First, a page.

Cereal and Grains Are The Secret To A Long And Healthy Life, Science Says
Of the five food groups experts recommend we eat daily – fruits, vegetables, dairy, protein, and grains – grains are probably the food group most of your calories come from. Bread, corn and types of cereals such as rice, wheat and oats all make up some of our favorite foods. Even some breakfast cereals start with wheat or corn and are manufactured to look and taste the way we’e used to.
Science has shown regular consumption of rice, oats and other grains has more health benefits than you thought. Let’s look at the facts.
Improved heart and digestive health
Regular consumption of fiber is great for both your cardiovascular and digestive system. Dietary fiber, found in foods like corn and whole wheat pasta, is one of the many benefits of consuming cereals regularly. Wild rice, for example, is good for heart health because of its high fiber content. It lowers our LDL (“bad”) cholesterol levels, which is good news for our hearts. It’s also good for bowel health and controlling blood sugar and keeps you fuller longer, which can reduce your risk of unintentionally overeating.
Decreased risk of disease
One key to living healthier is to do all you can to avoid developing chronic diseases like diabetes, obesity or cancer. According to the Whole Grains Council, studies have shown that eating cereals on a regular basis reduces our risk of developing type 2 diabetes by 21-30%. It has also been found to help reduce high blood pressure levels.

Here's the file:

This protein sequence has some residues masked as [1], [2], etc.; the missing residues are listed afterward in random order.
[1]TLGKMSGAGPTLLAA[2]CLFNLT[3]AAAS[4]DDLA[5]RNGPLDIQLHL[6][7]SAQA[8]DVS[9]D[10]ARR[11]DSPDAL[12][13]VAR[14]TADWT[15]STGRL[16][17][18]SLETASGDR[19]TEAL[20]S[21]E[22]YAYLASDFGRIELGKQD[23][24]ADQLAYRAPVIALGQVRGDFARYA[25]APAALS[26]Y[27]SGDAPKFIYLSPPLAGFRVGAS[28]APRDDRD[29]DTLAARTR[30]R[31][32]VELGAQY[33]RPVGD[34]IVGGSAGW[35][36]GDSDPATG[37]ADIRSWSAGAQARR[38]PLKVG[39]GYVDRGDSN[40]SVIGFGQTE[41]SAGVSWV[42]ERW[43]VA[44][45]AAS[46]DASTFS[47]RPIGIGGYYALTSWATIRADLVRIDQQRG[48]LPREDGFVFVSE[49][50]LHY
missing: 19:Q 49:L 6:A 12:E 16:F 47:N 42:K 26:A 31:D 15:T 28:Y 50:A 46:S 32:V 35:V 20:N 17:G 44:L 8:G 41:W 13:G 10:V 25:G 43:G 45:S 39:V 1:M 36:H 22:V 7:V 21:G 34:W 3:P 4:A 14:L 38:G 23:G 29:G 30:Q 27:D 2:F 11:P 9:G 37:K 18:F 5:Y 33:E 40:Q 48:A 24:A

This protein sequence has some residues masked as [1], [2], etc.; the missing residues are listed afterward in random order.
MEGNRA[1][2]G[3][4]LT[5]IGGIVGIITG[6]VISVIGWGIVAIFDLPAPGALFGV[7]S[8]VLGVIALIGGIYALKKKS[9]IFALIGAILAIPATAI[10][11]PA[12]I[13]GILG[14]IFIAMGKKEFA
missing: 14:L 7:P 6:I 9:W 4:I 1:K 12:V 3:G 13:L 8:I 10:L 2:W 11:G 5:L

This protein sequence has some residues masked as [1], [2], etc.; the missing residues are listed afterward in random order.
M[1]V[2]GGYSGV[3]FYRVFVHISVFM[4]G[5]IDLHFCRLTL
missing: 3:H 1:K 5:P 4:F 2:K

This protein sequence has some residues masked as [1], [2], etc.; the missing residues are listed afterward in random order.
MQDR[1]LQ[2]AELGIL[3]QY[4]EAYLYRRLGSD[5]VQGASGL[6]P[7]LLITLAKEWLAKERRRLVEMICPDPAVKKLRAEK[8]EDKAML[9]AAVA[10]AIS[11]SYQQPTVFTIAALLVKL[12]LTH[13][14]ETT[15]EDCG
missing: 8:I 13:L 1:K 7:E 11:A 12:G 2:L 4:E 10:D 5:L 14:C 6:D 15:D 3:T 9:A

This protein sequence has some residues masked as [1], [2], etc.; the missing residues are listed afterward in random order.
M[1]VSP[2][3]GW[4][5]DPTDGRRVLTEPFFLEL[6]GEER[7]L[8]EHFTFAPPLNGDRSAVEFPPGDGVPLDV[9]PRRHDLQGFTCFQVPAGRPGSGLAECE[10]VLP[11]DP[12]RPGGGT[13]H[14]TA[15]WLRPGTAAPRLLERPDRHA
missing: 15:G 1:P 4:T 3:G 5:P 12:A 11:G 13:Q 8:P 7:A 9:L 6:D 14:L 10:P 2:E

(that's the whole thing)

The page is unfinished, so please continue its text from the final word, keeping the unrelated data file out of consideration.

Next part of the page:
What else does the research tell us?
A 2015 study out of JAMA Internal Medicine concluded that higher intake of whole grains was associated with a lower mortality rate in both men and women. Which means your beloved whole wheat bread, oatmeal and rice should remain a definite dietary staple on your personal menu.
A study published in the Journal of the American College of Cardiology suggested that quality carbohydrates, such as cereals, can replace the use of saturated fats in daily caloric intake to reduce heart disease risk. So by eating fewer calories from butter or red meat and more from corn-based products and rice, your risk of heart failure goes down.
How to incorporate more cereals into your diet
- Use whole wheat flour instead of refined white flour when making homemade rolls, scones, pancakes or waffles for breakfast
- Make soup with rice or barley instead of noodles
- Snack on whole grain crackers, popcorn and pretzels
- Choose whole grain bread when given the option at restaurants
Starting the day off with a healthy, nutritious meal is a foolproof way to put healthy eating habits at the top of your to-do list. Here is a delicious oatmeal recipe to start your journey toward a longer, healthier life.
Prep time: 50 minutes
3 cups rolled oats
1 cup brown sugar
2 teaspoons ground cinnamon
2 teaspoons baking powder
1 teaspoon salt
1 cup redcued fat milk
1/2 cup melted butter
2 teaspoons vanilla extract
Preheat oven to 350 degrees F.
In a large bowl, mix together all ingredients, adding them in the order in which they appear above. Spread the mixture into a 9×13-inch baking dish
Bake 40 minutes and serve hot.
Serving this dish with your choice of toppings adds even more flavor and health benefits.
A balanced diet overall is what’s going to help you live longer, happier and healthier, but making sure you’re eating the right kinds of foods in each food group is even more important. Cereals, if consumed as often as possible from day to day, will help keep your heart beating, your digestive system moving and your blood sugar under control.
Keep eating those grains! Your health will thank you.
Featured photo credit: tracyshaun via flickr.com
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